Who among us hasn’t dreamed of jacking in their day job to trade forex from a laptop in Malibu or open a beach bar in Thailand?
You might have read The 4-Hour Work Week by Tim Ferriss and asked why you haven’t yet “escaped the nine-to-five to live anywhere and join the new rich”. I know I did.
Last autumn, I left my job of ten years to go freelance. Two weeks later, my partner was made redundant. The timing couldn’t have been worse, but we were determined to turn our dubious new freedom into a positive, and decided to give Los Angeles a whirl, living as so-called “digital nomads” (we cringe at the term, too, but that’s what the cognoscenti has determined to call this new breed of laptop-wielding self employed). I would be able to pick up commissions from back home, and my partner could enjoy some time off in the sun while keeping an eye out for new jobs.
In the UK, there are more than 2m freelancers – a 43 per cent increase since 2008, according to industry body IPSE. In 2016, these people contributed £119bn to the UK economy, a rise of £10bn on the year before. The trend is even more pronounced in the US, where according to a study by the Freelancers Union, 35 per cent of the workforce are freelance. These 55m people collectively generate $1trn a year.
Much has been written about the negative aspects of the “Uberification” of work, but data from the US shows that 63 per cent of people chose to go freelance rather than doing it out of necessity, 73 per cent said technology has made it easier to find work and a third said the amount of work they have has increased in the past year.
So what’s it like to join the “flat white economy” (so called because of the digital nomad’s penchant for using coffee shops as offices)? Getting to LA was easy – I had a journalist visa but a simple ESTA should cover you, providing you’re not in the country for more than 90 days. I then spent a few hours scouring listings on Airbnb until I found a place in the Hollywood Hills called the Handlebar Treehouse. It was available for a whole month, had wifi, looked well appointed and, most importantly, had a terrace with 180-degree views of the city.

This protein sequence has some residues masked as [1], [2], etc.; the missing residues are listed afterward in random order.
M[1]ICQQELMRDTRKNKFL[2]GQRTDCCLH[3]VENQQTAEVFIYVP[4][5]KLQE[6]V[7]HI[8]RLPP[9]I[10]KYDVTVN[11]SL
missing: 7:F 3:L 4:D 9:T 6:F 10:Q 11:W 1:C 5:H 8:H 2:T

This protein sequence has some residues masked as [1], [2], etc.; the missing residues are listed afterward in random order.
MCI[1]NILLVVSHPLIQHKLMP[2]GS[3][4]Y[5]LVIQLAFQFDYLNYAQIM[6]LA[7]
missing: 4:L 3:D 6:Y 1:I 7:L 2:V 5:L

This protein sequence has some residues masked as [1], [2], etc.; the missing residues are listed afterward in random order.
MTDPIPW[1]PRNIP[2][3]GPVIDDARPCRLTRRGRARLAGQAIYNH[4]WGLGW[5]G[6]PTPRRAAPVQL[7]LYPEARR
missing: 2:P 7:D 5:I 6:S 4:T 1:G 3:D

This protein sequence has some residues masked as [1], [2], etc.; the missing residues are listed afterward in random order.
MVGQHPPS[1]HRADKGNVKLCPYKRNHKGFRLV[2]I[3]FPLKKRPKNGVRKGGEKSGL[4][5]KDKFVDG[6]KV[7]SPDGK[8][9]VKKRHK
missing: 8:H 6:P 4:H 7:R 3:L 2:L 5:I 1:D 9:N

Everyone tells you that you can’t live in LA without a car, which was probably true until Uber and Lyft came along. We used them for the entire trip (handy tip – link your Uber account to a Monzo or Revolut cash card so you don’t pay foreign transaction fees), which cost around £250 a week, but for that you don’t have to worry about car hire, drinking and driving, parking, tips for valets, petrol or insurance. Digital nomads no longer need their own wheels.
First impressions: LA is a nice place to do business. In the mornings, I woke at 6am to the sun flooding the apartment – during the first few days, that was down to jet lag, but I tried to stick to the routine. At times, living the dream in warmer climes, feels a little too relaxed. It’s easy to feel like you’re on holiday, rather than being an important, participating member of the free and mobile 21st century workforce.
I decided to take some advice on how to maximise both my productivity and my tan. Elizabeth Day is a freelance journalist and author of The Party. She also based herself in LA last winter. She says if you don’t have an office to show up to every day, you need discipline. “I worked out quite early on that the key for me was getting out of my apartment as quickly as I could in the morning. Otherwise you disappear into a quicksand of email admin and you’re still in your pyjamas come lunchtime. I would wake up, get dressed, go and do some exercise or grab a tea, and then settle down to the day’s work, which helped get my mind into focus.”